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March 23, 2011 1:09:54 AM

Btw, just wanted to make sure you didn't think I was only talking about OCing my CPU to 4Ghz when I set up the example, I meant getting my RAM to 1600Mhz too. It would work how I explained it, right?
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March 23, 2011 1:47:02 PM

Most folks seem to settle with 3.8 GHz 19 X 200 with 1.375~1.4v.

It all depends upon your components. I still am unclear what MOBO you have, but I did see ASRock 870 Extreme3 listed which supports DDR3 1600MHz; you mention multipliers which is more like a Gigabyte MOBO.

If you have a low phase MOBO, poor CPU Fan, and inadequate and/or old {dirty power} PSU then it will be difficult if not impossible to OC as discussed.

Note: if you disable all of the Power savings -- it a really bad idea in the long run. The power consumption is stuck 7/24 in high gear -- if this is your MO then use BIOS Profiles and use the 'Crazy 4GHz' only when needed.
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March 23, 2011 5:25:33 PM

jaquith said:
Most folks seem to settle with 3.8 GHz 19 X 200 with 1.375~1.4v.

It all depends upon your components. I still am unclear what MOBO you have, but I did see ASRock 870 Extreme3 listed which supports DDR3 1600MHz; you mention multipliers which is more like a Gigabyte MOBO.

If you have a low phase MOBO, poor CPU Fan, and inadequate and/or old {dirty power} PSU then it will be difficult if not impossible to OC as discussed.

Note: if you disable all of the Power savings -- it a really bad idea in the long run. The power consumption is stuck 7/24 in high gear -- if this is your MO then use BIOS Profiles and use the 'Crazy 4GHz' only when needed.

http://www.newegg.com/Product/Product.aspx?Item=N82E168... I am now thinking of that board, it has 8+2 power Phases. It will also let me put the voltage up in very low increments to insure a non-overvolted system! :D  I will be using a high-quality XFX 650w PSU, an ASRock or ASUS motherboard, high-quality RAM, and the stock heatsink. I know the stock heatsink is loud, but it is supposed to be pretty good. I'll see what I can do. Do you know how to find out how many power phases the ASRock motherboard has? I think it has 5, but I am not sure.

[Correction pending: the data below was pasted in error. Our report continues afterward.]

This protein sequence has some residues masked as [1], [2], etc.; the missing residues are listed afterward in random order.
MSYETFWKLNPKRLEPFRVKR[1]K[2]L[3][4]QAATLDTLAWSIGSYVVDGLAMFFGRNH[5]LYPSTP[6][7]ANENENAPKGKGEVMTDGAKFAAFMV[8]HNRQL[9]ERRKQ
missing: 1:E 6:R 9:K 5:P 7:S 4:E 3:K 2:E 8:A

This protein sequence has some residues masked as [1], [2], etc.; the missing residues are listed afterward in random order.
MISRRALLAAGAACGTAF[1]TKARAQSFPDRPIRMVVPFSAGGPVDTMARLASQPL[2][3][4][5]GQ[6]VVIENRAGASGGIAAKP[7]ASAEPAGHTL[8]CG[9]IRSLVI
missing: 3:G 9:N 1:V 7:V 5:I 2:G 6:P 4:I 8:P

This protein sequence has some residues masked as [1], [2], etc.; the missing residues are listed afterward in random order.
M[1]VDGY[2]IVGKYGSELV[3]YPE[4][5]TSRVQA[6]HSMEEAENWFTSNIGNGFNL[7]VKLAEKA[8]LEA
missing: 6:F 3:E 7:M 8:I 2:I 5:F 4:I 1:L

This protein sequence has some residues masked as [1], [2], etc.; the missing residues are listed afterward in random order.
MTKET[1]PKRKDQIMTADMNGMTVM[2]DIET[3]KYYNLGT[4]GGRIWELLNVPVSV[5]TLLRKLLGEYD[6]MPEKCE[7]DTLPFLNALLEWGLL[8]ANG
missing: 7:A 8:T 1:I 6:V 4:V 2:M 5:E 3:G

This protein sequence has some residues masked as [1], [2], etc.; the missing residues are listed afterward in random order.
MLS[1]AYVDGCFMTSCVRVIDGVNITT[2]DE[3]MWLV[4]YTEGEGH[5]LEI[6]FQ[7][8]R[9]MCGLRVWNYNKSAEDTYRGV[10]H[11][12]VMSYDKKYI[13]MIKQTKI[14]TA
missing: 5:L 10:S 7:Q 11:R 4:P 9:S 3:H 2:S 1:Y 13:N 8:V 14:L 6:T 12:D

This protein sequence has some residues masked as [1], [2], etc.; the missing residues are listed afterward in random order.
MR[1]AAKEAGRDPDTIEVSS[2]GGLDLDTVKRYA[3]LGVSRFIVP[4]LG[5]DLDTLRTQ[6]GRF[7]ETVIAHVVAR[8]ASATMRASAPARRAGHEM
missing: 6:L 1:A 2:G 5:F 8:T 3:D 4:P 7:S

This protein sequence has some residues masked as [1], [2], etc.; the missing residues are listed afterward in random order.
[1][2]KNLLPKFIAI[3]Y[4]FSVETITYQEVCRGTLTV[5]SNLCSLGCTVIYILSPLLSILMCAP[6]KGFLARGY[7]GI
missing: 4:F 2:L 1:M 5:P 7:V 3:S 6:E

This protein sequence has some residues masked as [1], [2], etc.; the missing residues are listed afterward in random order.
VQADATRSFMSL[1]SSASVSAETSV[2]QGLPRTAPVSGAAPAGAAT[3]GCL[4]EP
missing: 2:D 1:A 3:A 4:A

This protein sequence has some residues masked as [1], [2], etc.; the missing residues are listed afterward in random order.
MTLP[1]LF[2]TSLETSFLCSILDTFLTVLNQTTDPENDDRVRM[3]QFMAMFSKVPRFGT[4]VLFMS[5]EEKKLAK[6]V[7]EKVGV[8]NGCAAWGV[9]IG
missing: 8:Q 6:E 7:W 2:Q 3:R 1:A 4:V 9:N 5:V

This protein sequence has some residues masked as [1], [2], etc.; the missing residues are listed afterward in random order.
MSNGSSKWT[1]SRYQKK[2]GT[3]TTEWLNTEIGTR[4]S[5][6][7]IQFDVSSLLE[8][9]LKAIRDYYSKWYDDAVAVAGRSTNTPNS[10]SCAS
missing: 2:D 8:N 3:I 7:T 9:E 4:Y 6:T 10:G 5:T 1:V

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March 23, 2011 5:27:21 PM

Yup! It has a 4+1 power phases design.
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March 23, 2011 5:31:26 PM

I don't know if you'll get really far on the stock heatsink. My X4 640 shoots up to like 65C running Prime95 at stock, if I remember right. Of course, results will vary, so you might be able to get a decent OC with the stock cooler.
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March 23, 2011 5:59:34 PM

kilo_17 said:
I don't know if you'll get really far on the stock heatsink. My X4 640 shoots up to like 65C running Prime95 at stock, if I remember right. Of course, results will vary, so you might be able to get a decent OC with the stock cooler.

If I can't get past 3.5GHz on the stock heatsink, I don't really care. It's a FREE upgrade, I can't complain. :lol: 
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March 23, 2011 6:33:09 PM


I don't get it. What are you telling me? I see he got 4.2Ghz @ 40C idle, but it can hit 62C max temp. I think I can get 3.7/8Ghz. If not, I can just wait till I have money to buy a nice CM CPU cooler. Like the Hyper N 520.
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March 23, 2011 9:23:28 PM

Running Idle means zip. Running hot means zip. Running Prime95 or whatever equal App overnight means Stable.

My point was your MOBO with its phases can reach 4GHz+. Seemed to be confirmed. Every MOBO + CPU is it's own thing, and the best anyone can do is ball park OC settings and look for common successes and problems with a MOBO.

HSF - Thermaltake Frio will cut 10C +$10 {CM 212+ $38w/shipping | TF $48 w/shipping}. Just rechecked the $ {CM 212+ $42 w/shipping | TF $58 w/shipping} so the difference 'today' is $16.
^ I left both old and new pricing for FYI.
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March 23, 2011 9:27:07 PM

Yeah, I know everything does very. My chip can only reach 3.3Ghz. :(